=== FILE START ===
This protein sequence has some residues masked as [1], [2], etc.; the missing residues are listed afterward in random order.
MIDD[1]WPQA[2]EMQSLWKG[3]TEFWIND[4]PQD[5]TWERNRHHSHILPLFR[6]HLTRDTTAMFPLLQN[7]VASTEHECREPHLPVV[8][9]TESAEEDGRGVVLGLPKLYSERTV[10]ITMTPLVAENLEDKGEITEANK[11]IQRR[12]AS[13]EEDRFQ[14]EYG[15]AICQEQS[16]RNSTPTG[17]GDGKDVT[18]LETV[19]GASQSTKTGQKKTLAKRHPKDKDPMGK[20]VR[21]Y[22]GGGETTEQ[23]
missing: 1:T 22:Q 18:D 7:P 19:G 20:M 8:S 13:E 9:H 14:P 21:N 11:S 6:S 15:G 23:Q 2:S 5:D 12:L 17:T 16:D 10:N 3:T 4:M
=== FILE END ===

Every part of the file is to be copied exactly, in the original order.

This protein sequence has some residues masked as [1], [2], etc.; the missing residues are listed afterward in random order.
MIDD[1]WPQA[2]EMQSLWKG[3]TEFWIND[4]PQD[5]TWERNRHHSHILPLFR[6]HLTRDTTAMFPLLQN[7]VASTEHECREPHLPVV[8][9]TESAEEDGRGVVLGLPKLYSERTV[10]ITMTPLVAENLEDKGEITEANK[11]IQRR[12]AS[13]EEDRFQ[14]EYG[15]AICQEQS[16]RNSTPTG[17]GDGKDVT[18]LETV[19]GASQSTKTGQKKTLAKRHPKDKDPMGK[20]VR[21]Y[22]GGGETTEQ[23]
missing: 1:T 22:Q 18:D 7:P 19:G 20:M 8:S 13:E 9:H 14:P 21:N 11:S 6:S 15:G 23:Q 2:S 5:D 12:L 17:T 16:D 10:N 3:T 4:M